Beautiful! Without a doubt my favourite episode of the season, and one of my favourite episodes of all time. Virtually everything about it worked: from the domestic drama between Clara and Danny, to the timey-wimey shenanigans, to the ambiguity of the monster story. Was there ever anything there? Will we ever find out?
I loved that everything started with Clara. We've known for some time now that her relationship with the Doctor is unique. She's the only companion to have met thirteen of the Doctor's incarnations and saved them all. She is the Impossible Girl. What we didn't know is that she met his first incarnation twice: once when he was about to steal the TARDIS, and once when he was a small boy. By attempting to prevent the potentially catastrophic consequences of the Doctor meeting himself, Clara in effect kicked off his fear of evolution-honed invisible adversaries. It's good to know that the Moffat-loop is still alive and kicking.
Clara was the monster under his bed. Whether the mythical monster under the bed exists was very much left open to interpretation. For every unusual event, Moffat offered up a perfectly plausible explanation: from power switching, to temperature differentials, to banging pipes. Was the figure beneath the blanket really just a mischievous child? Was the writing on the chalkboard the Doctor's or someone (thing?) else's? Each mystery was set up with atmospheric perfection, loaded with vagueness, and then executed to maximum effect.
What did the Doctor really see on Orson Pink's ship? Just as he was about to explain, in came Clara and cut him off. Fantastic decision to have Orson's freshly washed clothes hanging around the ship—when the door opened and the TARDIS' monitors started to go haywire, they looked just like wraiths. Was there anything significant about the Doctor trying to find Wally in Rupert Pink's book? Was he trying to use Martin Handford's fictional character to tell us something about the nature of monsters—that, although they aren't under every bed, that doesn't mean they're not under some?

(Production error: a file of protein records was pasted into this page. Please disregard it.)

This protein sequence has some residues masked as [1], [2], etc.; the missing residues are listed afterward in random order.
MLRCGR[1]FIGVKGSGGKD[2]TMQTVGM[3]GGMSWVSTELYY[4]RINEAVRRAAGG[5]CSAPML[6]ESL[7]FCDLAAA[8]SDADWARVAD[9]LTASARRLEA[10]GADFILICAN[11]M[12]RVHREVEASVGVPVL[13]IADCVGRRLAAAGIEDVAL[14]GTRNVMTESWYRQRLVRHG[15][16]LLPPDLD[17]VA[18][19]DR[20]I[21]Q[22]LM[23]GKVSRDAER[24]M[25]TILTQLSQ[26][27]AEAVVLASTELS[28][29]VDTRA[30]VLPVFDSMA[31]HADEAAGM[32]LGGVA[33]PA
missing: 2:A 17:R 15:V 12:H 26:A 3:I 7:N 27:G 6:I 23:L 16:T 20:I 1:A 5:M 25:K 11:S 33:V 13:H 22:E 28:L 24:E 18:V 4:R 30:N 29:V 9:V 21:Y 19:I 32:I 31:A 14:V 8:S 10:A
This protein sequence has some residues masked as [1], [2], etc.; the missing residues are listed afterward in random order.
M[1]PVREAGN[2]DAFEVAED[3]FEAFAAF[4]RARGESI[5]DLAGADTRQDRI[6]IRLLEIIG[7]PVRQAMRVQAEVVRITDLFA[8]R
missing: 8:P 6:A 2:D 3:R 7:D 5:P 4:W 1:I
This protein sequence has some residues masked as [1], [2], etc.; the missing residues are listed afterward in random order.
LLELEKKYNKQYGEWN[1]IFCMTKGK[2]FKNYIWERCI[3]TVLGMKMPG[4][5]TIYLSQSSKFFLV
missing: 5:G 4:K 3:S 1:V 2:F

Doctor: '“Where are we? Have we moved? Where have we landed?'
Clara: 'Don't look where we are. Take off and promise me you will never look where we've been.'
Clara: 'Just take off. Don't ask questions.'
Doctor: 'I don't take orders, Clara.'
Clara: 'Do as you're told.'
I loved that dialogue. The Doctor and Clara really gelled this week. Both are fiercely independent characters who share a unique trust. For a while, particularly after the Doctor's regeneration, it seemed as though that trust might be irrevocably damaged. But that's all firmly in the past. Earlier in the episode, the Doctor ordered Clara back to the TARDIS in the sternest way imaginable, resulting in Clara calling him an idiot. The Doctor was similarly less than impressed by Clara telling him to do as he was told. Yet both obeyed. Despite the frowns and lingering stares, both did what was asked of them, even though they had no idea why they were doing it.
Clara was right to listen to the Doctor. Less than a minute after leaving for the safety of the TARDIS, the Doctor was almost sucked out through a breach in the air-shell to his death. And, as a seasoned time-traveller, the Doctor knows that there are some things he's better off not knowing—particularly when they pertain to his own history. Thankfully, at this juncture, Clara's smart enough to know what those things are, and how best to work the Doctor. Abruptness is Twelve's way. He dishes it out, understands it, and responds to it. He's not deliberately rude, he's just economical with words.